little difficulty, and that a frank expla
nation was perhaps her best chance of
escape from it. She certainly could not
have a strange gentleman calling on her
without inquiries being made, and she
would be obliged to tell, sooner or later,
who he wa9 even if her aunt did not
recognize him, which she might possibly
do, although she was near-sighted and
not blessed with a particularly good
memory of faces.
So she related her adventure, freely,
though without expressing quite so
much admiration for the Bewing-machlne
agent as she felt.
Kitty was very much shocked ; she
considered it a very great impertinence
in the man, and a very great indiscre
tion on Lilian's part. If It had been a
handsome and distingue unknown, it
might have been a different thing ; but
a sewing-machine agent ! It was too
dreadful to think of!
Even good, easy-going Mrs. Tyler was
distressed. She uttered the oue remon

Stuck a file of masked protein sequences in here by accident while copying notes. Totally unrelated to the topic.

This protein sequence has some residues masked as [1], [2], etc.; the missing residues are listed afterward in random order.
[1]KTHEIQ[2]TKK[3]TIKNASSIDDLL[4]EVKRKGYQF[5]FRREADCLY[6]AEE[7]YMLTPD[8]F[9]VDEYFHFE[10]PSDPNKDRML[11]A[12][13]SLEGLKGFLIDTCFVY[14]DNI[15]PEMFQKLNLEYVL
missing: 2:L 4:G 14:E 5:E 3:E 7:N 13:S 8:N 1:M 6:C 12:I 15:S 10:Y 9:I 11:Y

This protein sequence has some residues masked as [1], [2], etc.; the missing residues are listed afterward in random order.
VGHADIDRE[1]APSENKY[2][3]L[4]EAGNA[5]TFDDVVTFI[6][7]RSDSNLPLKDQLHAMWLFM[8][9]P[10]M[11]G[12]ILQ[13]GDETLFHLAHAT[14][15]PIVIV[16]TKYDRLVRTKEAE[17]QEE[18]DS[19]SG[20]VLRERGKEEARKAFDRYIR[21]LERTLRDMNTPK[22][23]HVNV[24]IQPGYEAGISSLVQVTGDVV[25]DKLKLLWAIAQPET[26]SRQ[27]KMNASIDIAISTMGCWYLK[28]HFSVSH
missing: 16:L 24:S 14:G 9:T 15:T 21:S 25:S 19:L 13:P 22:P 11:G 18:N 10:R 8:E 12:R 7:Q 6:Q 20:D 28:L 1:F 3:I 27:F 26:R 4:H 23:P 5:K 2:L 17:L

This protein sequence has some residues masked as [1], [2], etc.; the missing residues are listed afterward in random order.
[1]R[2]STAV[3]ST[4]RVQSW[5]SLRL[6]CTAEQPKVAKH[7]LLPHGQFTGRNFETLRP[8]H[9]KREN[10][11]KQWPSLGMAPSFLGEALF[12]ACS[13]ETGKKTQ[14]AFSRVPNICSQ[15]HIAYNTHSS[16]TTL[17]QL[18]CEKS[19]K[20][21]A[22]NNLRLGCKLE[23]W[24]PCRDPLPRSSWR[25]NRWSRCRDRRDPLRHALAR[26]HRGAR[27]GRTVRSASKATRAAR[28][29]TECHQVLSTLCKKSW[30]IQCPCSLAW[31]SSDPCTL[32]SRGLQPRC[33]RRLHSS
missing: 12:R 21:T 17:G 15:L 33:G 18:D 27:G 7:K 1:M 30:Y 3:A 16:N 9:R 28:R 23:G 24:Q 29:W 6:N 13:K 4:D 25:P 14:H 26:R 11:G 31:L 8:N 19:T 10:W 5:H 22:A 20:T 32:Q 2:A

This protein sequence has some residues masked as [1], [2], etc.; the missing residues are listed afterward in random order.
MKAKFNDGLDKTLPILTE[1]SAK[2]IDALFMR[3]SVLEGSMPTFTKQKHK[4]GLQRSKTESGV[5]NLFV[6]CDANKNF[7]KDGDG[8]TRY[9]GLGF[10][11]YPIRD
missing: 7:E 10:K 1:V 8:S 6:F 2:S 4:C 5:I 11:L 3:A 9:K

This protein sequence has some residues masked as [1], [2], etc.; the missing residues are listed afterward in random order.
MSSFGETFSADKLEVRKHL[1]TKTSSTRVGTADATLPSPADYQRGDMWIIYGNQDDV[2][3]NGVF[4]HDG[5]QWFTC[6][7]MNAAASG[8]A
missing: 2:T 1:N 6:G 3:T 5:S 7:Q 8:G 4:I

strance which was always heard from
her lips when she was deeply moved :
" My dear,what do you suppose people
would say " i ,
Uncle Tyler only laughed, and said he
must have been a "good-looking fellow, ",
or Lilian wouldn't have forgotten the
proprieties on his account.
So Lilian understood that she was not
absolutely forbidden to receive Mr. Lock
hart, and was happy accordingly.
! He appeared the-very, next evening.
Kitty, of course, scornfully : refused to
see him. ' Mr. and Mrs. Tyler were out,
and Lilian had the pleasure of .his socie
ty all to herself. She was more firmly
convinced than before that he was the
most agreeable man she had ever met,
and this time he said not a word about
sewing-machines. Once or twice in his
calls Kitty met him, but she treated him
with such open scorn, that Lilian was
very glad to have her avoid him. The
wooing sped rapidly. . Before a month
had passed Lilian was engaged to the
sewing-machine agent I Of course she
encountered opposition.. Kitty consid
ered that they were all disgraced by such
a misalliance. Though Lilian .was poor